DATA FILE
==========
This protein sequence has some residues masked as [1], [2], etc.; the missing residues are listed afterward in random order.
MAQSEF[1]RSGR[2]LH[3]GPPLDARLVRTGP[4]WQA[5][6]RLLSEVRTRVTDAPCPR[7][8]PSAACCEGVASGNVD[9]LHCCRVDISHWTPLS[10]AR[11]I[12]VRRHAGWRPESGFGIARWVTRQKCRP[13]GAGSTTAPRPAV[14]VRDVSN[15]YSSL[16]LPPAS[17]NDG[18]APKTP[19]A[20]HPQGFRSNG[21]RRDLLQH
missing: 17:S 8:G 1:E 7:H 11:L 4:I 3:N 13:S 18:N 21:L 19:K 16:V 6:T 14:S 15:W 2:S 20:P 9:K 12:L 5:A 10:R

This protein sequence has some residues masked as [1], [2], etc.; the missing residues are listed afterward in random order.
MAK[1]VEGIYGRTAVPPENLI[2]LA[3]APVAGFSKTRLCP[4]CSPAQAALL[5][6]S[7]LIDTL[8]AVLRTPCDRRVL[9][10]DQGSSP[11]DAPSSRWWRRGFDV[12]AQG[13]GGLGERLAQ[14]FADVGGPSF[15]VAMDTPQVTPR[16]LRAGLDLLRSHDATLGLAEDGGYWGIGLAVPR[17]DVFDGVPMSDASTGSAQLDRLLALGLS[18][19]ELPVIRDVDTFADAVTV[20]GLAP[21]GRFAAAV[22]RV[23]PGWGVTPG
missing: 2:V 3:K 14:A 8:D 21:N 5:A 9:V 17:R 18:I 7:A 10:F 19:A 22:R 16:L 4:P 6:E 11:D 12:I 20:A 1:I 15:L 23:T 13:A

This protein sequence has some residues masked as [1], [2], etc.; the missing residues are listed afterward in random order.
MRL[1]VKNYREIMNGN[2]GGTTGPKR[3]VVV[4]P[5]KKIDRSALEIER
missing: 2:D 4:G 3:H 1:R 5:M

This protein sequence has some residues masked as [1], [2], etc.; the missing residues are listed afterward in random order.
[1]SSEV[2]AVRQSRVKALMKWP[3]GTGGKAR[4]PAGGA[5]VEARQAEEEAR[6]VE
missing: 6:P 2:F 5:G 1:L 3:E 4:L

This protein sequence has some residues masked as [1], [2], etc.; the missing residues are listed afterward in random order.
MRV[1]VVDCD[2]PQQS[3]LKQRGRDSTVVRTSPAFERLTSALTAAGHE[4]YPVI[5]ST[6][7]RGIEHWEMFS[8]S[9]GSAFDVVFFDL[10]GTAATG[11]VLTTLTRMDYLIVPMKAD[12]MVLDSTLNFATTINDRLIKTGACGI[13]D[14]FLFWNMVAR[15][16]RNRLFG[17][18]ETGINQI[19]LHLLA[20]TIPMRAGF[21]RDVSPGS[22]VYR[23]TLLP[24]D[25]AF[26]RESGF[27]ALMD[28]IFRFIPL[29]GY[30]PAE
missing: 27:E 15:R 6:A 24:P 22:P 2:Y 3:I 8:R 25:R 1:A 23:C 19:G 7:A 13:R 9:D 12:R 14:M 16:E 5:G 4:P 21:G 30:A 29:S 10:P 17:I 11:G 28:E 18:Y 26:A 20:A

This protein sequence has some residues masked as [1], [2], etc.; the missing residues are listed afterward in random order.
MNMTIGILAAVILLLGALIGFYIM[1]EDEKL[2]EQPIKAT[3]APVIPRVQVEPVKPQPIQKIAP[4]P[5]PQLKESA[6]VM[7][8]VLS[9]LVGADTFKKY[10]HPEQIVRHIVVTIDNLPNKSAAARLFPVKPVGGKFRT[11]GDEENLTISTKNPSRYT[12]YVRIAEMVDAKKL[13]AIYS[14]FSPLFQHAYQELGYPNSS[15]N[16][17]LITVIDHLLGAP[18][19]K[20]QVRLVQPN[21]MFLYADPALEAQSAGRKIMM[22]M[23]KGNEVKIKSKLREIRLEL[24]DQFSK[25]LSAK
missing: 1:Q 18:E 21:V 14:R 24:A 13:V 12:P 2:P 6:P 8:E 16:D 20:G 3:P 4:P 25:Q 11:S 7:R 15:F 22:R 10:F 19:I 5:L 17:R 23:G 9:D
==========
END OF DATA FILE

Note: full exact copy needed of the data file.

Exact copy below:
This protein sequence has some residues masked as [1], [2], etc.; the missing residues are listed afterward in random order.
MAQSEF[1]RSGR[2]LH[3]GPPLDARLVRTGP[4]WQA[5][6]RLLSEVRTRVTDAPCPR[7][8]PSAACCEGVASGNVD[9]LHCCRVDISHWTPLS[10]AR[11]I[12]VRRHAGWRPESGFGIARWVTRQKCRP[13]GAGSTTAPRPAV[14]VRDVSN[15]YSSL[16]LPPAS[17]NDG[18]APKTP[19]A[20]HPQGFRSNG[21]RRDLLQH
missing: 17:S 8:G 1:E 7:H 11:L 4:I 3:N 13:S 18:N 21:L 19:K 16:V 6:T 14:S 15:W 2:S 20:P 9:K 12:L 5:A 10:R

This protein sequence has some residues masked as [1], [2], etc.; the missing residues are listed afterward in random order.
MAK[1]VEGIYGRTAVPPENLI[2]LA[3]APVAGFSKTRLCP[4]CSPAQAALL[5][6]S[7]LIDTL[8]AVLRTPCDRRVL[9][10]DQGSSP[11]DAPSSRWWRRGFDV[12]AQG[13]GGLGERLAQ[14]FADVGGPSF[15]VAMDTPQVTPR[16]LRAGLDLLRSHDATLGLAEDGGYWGIGLAVPR[17]DVFDGVPMSDASTGSAQLDRLLALGLS[18][19]ELPVIRDVDTFADAVTV[20]GLAP[21]GRFAAAV[22]RV[23]PGWGVTPG
missing: 2:V 3:K 14:A 8:D 21:N 5:A 9:V 17:R 18:I 7:A 10:F 19:A 22:R 16:L 4:P 6:E 11:D 12:I 20:A 1:I 15:L 23:T 13:A

This protein sequence has some residues masked as [1], [2], etc.; the missing residues are listed afterward in random order.
MRL[1]VKNYREIMNGN[2]GGTTGPKR[3]VVV[4]P[5]KKIDRSALEIER
missing: 2:D 4:G 3:H 1:R 5:M

This protein sequence has some residues masked as [1], [2], etc.; the missing residues are listed afterward in random order.
[1]SSEV[2]AVRQSRVKALMKWP[3]GTGGKAR[4]PAGGA[5]VEARQAEEEAR[6]VE
missing: 6:P 2:F 5:G 1:L 3:E 4:L

This protein sequence has some residues masked as [1], [2], etc.; the missing residues are listed afterward in random order.
MRV[1]VVDCD[2]PQQS[3]LKQRGRDSTVVRTSPAFERLTSALTAAGHE[4]YPVI[5]ST[6][7]RGIEHWEMFS[8]S[9]GSAFDVVFFDL[10]GTAATG[11]VLTTLTRMDYLIVPMKAD[12]MVLDSTLNFATTINDRLIKTGACGI[13]D[14]FLFWNMVAR[15][16]RNRLFG[17][18]ETGINQI[19]LHLLA[20]TIPMRAGF[21]RDVSPGS[22]VYR[23]TLLP[24]D[25]AF[26]RESGF[27]ALMD[28]IFRFIPL[29]GY[30]PAE
missing: 27:E 15:R 6:A 24:P 22:P 2:Y 3:I 8:R 25:R 1:A 23:C 19:G 7:A 13:R 9:D 12:R 14:M 16:E 5:G 4:P 21:G 30:A 29:S 10:P 17:I 11:G 28:E 18:Y 26:A 20:A

This protein sequence has some residues masked as [1], [2], etc.; the missing residues are listed afterward in random order.
MNMTIGILAAVILLLGALIGFYIM[1]EDEKL[2]EQPIKAT[3]APVIPRVQVEPVKPQPIQKIAP[4]P[5]PQLKESA[6]VM[7][8]VLS[9]LVGADTFKKY[10]HPEQIVRHIVVTIDNLPNKSAAARLFPVKPVGGKFRT[11]GDEENLTISTKNPSRYT[12]YVRIAEMVDAKKL[13]AIYS[14]FSPLFQHAYQELGYPNSS[15]N[16][17]LITVIDHLLGAP[18][19]K[20]QVRLVQPN[21]MFLYADPALEAQSAGRKIMM[22]M[23]KGNEVKIKSKLREIRLEL[24]DQFSK[25]LSAK
missing: 1:Q 18:E 21:V 14:R 24:A 13:V 12:P 2:P 6:P 8:E 16:D 20:G 3:P 4:P 25:Q 11:S 7:R 15:F 22:R 10:F 19:I 5:L 17:R 23:G 9:D